The sitter, Jeanne Philiberte Ledoux, was a student of Greuze and a successful artist herself. She exhibited portraits and miniatures in the Paris Salons.
As student of Greuze, it is interesting that the sitter holds a laurel wreath which has traditionally been used as a symbol of graduation and success.
Paris, Sedelmeyer Gallery, 300 Paintings by Old Masters, 1898, no. 269;
New York, Wildenstein, March-April 1929, no. 16.;
Princeton, New Jersey, Princeton University Art Museum, European and American Art from Princeton Alumni Collections, 7 May-11 June 1972, no. 24;
Hartford, Connecticut, Wadsworth Atheneum; San Francisco, the Legion of Honor; Dijon, Muse´e des Beaux-Arts, Jean-Baptiste Greuze: 1725-1805, 1 December 1976-7 August 1977, no. 103;
Durham, North Carolina, Nasher Museum of Art, 1981
C. Sedelmeyer, Illustrated catalogue of 300 paintings by old masters of the Dutch, Flemish, Italian, French, and English schools, being some of the principal pictures which have at various times formed part of the Sedelmeyer Gallery, Paris, 1898, no. 269;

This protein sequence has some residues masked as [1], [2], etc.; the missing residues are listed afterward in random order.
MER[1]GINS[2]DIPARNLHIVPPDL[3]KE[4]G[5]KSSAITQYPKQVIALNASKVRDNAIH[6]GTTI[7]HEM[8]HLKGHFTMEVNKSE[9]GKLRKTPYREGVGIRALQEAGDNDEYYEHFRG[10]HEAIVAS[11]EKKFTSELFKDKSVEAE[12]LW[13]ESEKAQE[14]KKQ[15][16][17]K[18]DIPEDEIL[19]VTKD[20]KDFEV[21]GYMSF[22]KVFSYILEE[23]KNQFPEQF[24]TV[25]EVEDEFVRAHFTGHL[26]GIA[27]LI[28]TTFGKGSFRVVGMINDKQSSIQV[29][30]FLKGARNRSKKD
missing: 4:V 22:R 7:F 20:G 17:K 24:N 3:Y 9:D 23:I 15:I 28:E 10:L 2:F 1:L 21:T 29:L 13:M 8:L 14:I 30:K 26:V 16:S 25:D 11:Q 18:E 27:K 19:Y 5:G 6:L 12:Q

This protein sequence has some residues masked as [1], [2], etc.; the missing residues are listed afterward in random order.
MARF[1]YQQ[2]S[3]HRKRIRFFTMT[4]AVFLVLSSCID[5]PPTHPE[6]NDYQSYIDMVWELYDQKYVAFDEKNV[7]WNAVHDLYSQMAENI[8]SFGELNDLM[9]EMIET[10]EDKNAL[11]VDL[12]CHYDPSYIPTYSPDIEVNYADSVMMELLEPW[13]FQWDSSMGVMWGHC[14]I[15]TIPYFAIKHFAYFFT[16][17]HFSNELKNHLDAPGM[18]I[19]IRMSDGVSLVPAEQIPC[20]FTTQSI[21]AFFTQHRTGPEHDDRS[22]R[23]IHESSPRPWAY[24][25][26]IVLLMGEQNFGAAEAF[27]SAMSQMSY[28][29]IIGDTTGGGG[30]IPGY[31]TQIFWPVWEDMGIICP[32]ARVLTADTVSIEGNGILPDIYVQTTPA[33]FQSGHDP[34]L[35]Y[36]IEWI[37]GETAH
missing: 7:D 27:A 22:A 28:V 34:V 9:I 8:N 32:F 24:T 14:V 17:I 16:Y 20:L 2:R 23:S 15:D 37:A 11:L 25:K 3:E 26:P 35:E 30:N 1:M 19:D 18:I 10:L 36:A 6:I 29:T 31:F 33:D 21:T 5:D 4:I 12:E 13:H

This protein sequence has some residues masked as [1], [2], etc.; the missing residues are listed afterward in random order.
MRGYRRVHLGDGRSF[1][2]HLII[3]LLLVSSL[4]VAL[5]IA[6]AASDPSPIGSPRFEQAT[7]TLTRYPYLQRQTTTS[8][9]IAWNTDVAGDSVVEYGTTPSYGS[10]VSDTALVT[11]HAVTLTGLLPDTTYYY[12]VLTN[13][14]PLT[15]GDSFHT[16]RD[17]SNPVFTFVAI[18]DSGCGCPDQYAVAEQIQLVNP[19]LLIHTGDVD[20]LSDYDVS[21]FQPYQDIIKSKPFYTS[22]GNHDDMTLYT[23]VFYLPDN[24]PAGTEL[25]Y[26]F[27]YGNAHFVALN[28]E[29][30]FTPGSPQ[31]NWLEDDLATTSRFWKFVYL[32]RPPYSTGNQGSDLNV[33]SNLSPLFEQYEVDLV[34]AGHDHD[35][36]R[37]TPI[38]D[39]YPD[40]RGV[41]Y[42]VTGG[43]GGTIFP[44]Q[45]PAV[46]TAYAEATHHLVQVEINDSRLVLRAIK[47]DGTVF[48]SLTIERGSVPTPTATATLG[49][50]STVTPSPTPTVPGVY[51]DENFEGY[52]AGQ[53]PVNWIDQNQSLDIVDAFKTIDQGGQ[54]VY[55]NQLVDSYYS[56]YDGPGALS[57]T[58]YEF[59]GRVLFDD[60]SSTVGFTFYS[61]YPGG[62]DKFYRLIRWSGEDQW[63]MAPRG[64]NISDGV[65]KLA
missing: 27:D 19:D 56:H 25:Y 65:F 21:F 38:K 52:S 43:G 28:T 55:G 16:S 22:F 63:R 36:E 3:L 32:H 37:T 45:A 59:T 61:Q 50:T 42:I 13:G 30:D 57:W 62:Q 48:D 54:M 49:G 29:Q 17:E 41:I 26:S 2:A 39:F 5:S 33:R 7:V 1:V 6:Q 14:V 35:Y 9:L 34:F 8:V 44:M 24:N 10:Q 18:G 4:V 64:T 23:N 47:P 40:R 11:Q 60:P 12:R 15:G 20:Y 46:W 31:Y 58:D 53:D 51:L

J. Martin and C. Masson, Catalogue Raisonné de L'Oeuvre Peint et Dessiné de Jean Baptiste Greuze, 1908, p. 73, no. 1178;
E. Secrétan, Paris; his sale, Paris, 1 July 1889, lot 121 (FF 10,900), where acquired by the following
with Charles Sedelmeyer, Paris;
(Probably) Yolande Lyne Stephens, London; her sale, London, 9-17 May 1895, lot 356;
James Simon, Berlin
with Knoedler, New York
with Wildenstein, New York, 1929;
Henry E. Stehli, New York; Sotheby's, New York, 30 November 1950, lot 18, where acquired by the following
with Hirschl and Adler Galleries, New York;
Dr. and Mrs. James H. Semans, Durham, North Carolina, 1960;
Private Collection, gift from the above by 1976
About Jean-Baptiste Greuze
Considered to represent the highest ideal of genre painting in the mid-18th century, Jean-Baptiste Greuze won popularity with his sentimental, moralizing scenes. Greuze exhibited Father Reading the Bible to His Children at the 1755 Salon to great success. He worked in the bright color and lighter attitude typical of 18th-century painting, but introduced Dutch realism into French genre painting and portraiture. In 1769 Greuze suffered the humiliation of being denied the status of “history painter” after presenting his work to the Académie Royale. By the 1780s Neoclassicism had risen to popularity in France and Greuze’s work went out of fashion; his productivity and skill in decline, he died in poverty and relative obscurity.
French, 1725-1805, Tournus, France, based in Paris, France